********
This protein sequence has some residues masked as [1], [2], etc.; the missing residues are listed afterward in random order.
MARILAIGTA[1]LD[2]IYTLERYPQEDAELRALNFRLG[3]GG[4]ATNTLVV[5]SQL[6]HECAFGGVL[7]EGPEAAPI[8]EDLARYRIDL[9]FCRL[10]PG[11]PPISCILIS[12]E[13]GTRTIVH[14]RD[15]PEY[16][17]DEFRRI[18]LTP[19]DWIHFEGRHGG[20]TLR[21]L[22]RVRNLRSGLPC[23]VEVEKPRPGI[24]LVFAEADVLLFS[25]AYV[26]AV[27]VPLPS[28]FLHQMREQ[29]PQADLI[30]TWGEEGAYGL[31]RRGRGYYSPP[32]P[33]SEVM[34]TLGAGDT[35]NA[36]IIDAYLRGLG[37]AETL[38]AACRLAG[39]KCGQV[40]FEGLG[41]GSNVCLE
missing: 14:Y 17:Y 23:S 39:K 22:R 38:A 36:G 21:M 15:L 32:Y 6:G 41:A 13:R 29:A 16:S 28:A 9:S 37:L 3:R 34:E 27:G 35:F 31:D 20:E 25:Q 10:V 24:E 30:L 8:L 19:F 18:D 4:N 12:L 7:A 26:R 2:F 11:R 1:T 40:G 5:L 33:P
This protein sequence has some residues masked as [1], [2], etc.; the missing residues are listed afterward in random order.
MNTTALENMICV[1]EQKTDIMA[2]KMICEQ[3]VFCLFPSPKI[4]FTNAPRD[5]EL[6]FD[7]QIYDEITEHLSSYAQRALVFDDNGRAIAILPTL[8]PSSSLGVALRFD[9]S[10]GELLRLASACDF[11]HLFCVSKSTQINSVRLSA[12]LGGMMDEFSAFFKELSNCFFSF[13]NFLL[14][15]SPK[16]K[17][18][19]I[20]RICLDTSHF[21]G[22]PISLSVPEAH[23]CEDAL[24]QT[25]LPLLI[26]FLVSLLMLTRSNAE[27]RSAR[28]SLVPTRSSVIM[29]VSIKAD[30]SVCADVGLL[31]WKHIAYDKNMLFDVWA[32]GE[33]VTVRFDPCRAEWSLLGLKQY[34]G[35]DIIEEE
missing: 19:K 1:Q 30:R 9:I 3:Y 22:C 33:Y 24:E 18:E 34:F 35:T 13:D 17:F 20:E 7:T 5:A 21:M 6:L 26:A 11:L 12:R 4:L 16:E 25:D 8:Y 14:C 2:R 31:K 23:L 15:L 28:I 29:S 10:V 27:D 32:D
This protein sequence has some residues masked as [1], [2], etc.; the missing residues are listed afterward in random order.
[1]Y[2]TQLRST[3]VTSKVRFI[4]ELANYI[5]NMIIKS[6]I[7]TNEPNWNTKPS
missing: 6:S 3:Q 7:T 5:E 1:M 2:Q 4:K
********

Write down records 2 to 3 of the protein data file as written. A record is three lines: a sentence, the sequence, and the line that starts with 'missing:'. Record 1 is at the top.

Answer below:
This protein sequence has some residues masked as [1], [2], etc.; the missing residues are listed afterward in random order.
MNTTALENMICV[1]EQKTDIMA[2]KMICEQ[3]VFCLFPSPKI[4]FTNAPRD[5]EL[6]FD[7]QIYDEITEHLSSYAQRALVFDDNGRAIAILPTL[8]PSSSLGVALRFD[9]S[10]GELLRLASACDF[11]HLFCVSKSTQINSVRLSA[12]LGGMMDEFSAFFKELSNCFFSF[13]NFLL[14][15]SPK[16]K[17][18][19]I[20]RICLDTSHF[21]G[22]PISLSVPEAH[23]CEDAL[24]QT[25]LPLLI[26]FLVSLLMLTRSNAE[27]RSAR[28]SLVPTRSSVIM[29]VSIKAD[30]SVCADVGLL[31]WKHIAYDKNMLFDVWA[32]GE[33]VTVRFDPCRAEWSLLGLKQY[34]G[35]DIIEEE
missing: 19:K 1:Q 30:R 9:I 3:Y 22:C 33:Y 24:E 18:E 34:F 35:T 13:D 17:F 20:E 7:T 5:A 21:M 6:L 26:A 11:L 12:R 4:L 16:E 25:D 8:Y 14:C 2:R 31:K 23:L 15:L 28:I 29:S 10:V 27:D 32:D
This protein sequence has some residues masked as [1], [2], etc.; the missing residues are listed afterward in random order.
[1]Y[2]TQLRST[3]VTSKVRFI[4]ELANYI[5]NMIIKS[6]I[7]TNEPNWNTKPS
missing: 6:S 3:Q 7:T 5:E 1:M 2:Q 4:K